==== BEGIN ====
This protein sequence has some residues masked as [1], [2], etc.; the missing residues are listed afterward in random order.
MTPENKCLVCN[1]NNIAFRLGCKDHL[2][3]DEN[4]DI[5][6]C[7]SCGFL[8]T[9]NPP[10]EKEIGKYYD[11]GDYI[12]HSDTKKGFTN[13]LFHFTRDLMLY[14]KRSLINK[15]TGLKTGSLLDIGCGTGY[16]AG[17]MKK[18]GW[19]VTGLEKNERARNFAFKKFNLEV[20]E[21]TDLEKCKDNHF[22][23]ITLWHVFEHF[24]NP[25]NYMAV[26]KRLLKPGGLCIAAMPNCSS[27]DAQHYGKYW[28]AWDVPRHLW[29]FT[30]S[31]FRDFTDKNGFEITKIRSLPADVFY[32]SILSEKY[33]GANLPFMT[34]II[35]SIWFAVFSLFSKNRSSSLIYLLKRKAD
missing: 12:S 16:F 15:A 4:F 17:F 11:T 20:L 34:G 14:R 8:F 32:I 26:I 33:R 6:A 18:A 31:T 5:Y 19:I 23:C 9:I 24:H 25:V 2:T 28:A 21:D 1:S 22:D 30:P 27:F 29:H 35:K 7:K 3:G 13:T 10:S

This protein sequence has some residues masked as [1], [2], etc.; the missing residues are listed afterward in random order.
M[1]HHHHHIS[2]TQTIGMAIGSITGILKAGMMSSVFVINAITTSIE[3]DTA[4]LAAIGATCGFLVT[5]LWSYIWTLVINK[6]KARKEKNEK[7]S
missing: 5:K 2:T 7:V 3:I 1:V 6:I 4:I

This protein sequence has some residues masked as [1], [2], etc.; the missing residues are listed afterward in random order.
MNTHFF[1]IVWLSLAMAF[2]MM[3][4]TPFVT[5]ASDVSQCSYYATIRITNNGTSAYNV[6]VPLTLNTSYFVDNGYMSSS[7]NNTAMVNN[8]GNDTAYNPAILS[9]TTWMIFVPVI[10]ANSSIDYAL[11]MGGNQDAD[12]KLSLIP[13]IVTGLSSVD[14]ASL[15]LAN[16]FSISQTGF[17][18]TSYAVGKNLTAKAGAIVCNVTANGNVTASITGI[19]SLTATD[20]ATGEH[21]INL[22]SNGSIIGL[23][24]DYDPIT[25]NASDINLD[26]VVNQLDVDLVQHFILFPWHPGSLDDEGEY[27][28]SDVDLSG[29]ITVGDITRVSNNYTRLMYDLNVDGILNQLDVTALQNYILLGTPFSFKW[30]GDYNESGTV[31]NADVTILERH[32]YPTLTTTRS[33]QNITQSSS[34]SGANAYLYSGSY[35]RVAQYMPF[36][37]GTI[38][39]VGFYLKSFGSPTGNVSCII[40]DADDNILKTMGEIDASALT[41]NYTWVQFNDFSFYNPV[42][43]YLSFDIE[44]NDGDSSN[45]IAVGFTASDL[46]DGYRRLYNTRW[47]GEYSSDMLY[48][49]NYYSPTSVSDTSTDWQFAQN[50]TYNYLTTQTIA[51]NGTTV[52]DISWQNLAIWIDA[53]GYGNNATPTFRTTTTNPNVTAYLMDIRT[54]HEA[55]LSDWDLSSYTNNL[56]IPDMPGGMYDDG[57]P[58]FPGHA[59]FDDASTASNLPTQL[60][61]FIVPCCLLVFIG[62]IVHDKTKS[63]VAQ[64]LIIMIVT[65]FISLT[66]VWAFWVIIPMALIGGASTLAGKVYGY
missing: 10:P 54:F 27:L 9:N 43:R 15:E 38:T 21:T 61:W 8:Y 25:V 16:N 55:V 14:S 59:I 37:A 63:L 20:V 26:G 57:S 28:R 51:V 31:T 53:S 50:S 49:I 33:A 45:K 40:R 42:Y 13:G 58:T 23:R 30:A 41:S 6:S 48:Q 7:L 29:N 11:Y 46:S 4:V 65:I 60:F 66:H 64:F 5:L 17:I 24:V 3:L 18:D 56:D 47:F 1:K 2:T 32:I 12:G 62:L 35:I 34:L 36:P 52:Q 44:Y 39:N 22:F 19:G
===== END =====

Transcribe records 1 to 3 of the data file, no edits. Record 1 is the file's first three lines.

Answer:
This protein sequence has some residues masked as [1], [2], etc.; the missing residues are listed afterward in random order.
MTPENKCLVCN[1]NNIAFRLGCKDHL[2][3]DEN[4]DI[5][6]C[7]SCGFL[8]T[9]NPP[10]EKEIGKYYD[11]GDYI[12]HSDTKKGFTN[13]LFHFTRDLMLY[14]KRSLINK[15]TGLKTGSLLDIGCGTGY[16]AG[17]MKK[18]GW[19]VTGLEKNERARNFAFKKFNLEV[20]E[21]TDLEKCKDNHF[22][23]ITLWHVFEHF[24]NP[25]NYMAV[26]KRLLKPGGLCIAAMPNCSS[27]DAQHYGKYW[28]AWDVPRHLW[29]FT[30]S[31]FRDFTDKNGFEITKIRSLPADVFY[32]SILSEKY[33]GANLPFMT[34]II[35]SIWFAVFSLFSKNRSSSLIYLLKRKAD
missing: 12:S 16:F 15:A 4:F 17:F 11:T 20:L 34:G 14:R 8:F 32:I 26:I 33:R 6:A 18:A 31:T 5:Y 19:I 23:C 9:I 24:H 25:V 2:T 28:A 21:D 1:S 22:D 30:P 27:F 29:H 35:K 7:K 3:G 13:T 10:S

This protein sequence has some residues masked as [1], [2], etc.; the missing residues are listed afterward in random order.
M[1]HHHHHIS[2]TQTIGMAIGSITGILKAGMMSSVFVINAITTSIE[3]DTA[4]LAAIGATCGFLVT[5]LWSYIWTLVINK[6]KARKEKNEK[7]S
missing: 5:K 2:T 7:V 3:I 1:V 6:I 4:I

This protein sequence has some residues masked as [1], [2], etc.; the missing residues are listed afterward in random order.
MNTHFF[1]IVWLSLAMAF[2]MM[3][4]TPFVT[5]ASDVSQCSYYATIRITNNGTSAYNV[6]VPLTLNTSYFVDNGYMSSS[7]NNTAMVNN[8]GNDTAYNPAILS[9]TTWMIFVPVI[10]ANSSIDYAL[11]MGGNQDAD[12]KLSLIP[13]IVTGLSSVD[14]ASL[15]LAN[16]FSISQTGF[17][18]TSYAVGKNLTAKAGAIVCNVTANGNVTASITGI[19]SLTATD[20]ATGEH[21]INL[22]SNGSIIGL[23][24]DYDPIT[25]NASDINLD[26]VVNQLDVDLVQHFILFPWHPGSLDDEGEY[27][28]SDVDLSG[29]ITVGDITRVSNNYTRLMYDLNVDGILNQLDVTALQNYILLGTPFSFKW[30]GDYNESGTV[31]NADVTILERH[32]YPTLTTTRS[33]QNITQSSS[34]SGANAYLYSGSY[35]RVAQYMPF[36][37]GTI[38][39]VGFYLKSFGSPTGNVSCII[40]DADDNILKTMGEIDASALT[41]NYTWVQFNDFSFYNPV[42][43]YLSFDIE[44]NDGDSSN[45]IAVGFTASDL[46]DGYRRLYNTRW[47]GEYSSDMLY[48][49]NYYSPTSVSDTSTDWQFAQN[50]TYNYLTTQTIA[51]NGTTV[52]DISWQNLAIWIDA[53]GYGNNATPTFRTTTTNPNVTAYLMDIRT[54]HEA[55]LSDWDLSSYTNNL[56]IPDMPGGMYDDG[57]P[58]FPGHA[59]FDDASTASNLPTQL[60][61]FIVPCCLLVFIG[62]IVHDKTKS[63]VAQ[64]LIIMIVT[65]FISLT[66]VWAFWVIIPMALIGGASTLAGKVYGY
missing: 10:P 54:F 27:L 9:N 43:R 15:E 38:T 21:T 61:W 8:Y 25:V 16:N 55:V 14:S 59:I 37:A 63:L 20:V 26:G 57:S 28:R 51:V 31:T 53:S 50:S 49:I 33:A 45:K 40:R 42:Y 13:G 58:T 23:R 30:A 41:S 6:S 48:Q 7:L 29:N 11:Y 46:S 4:V 65:I 60:F 66:H 64:F 5:L 17:I 24:V 3:L 18:D 56:D 47:F 1:K 2:T 32:I 12:G 62:L 35:I 34:L 36:P 52:Q 44:Y 39:N 22:F 19:G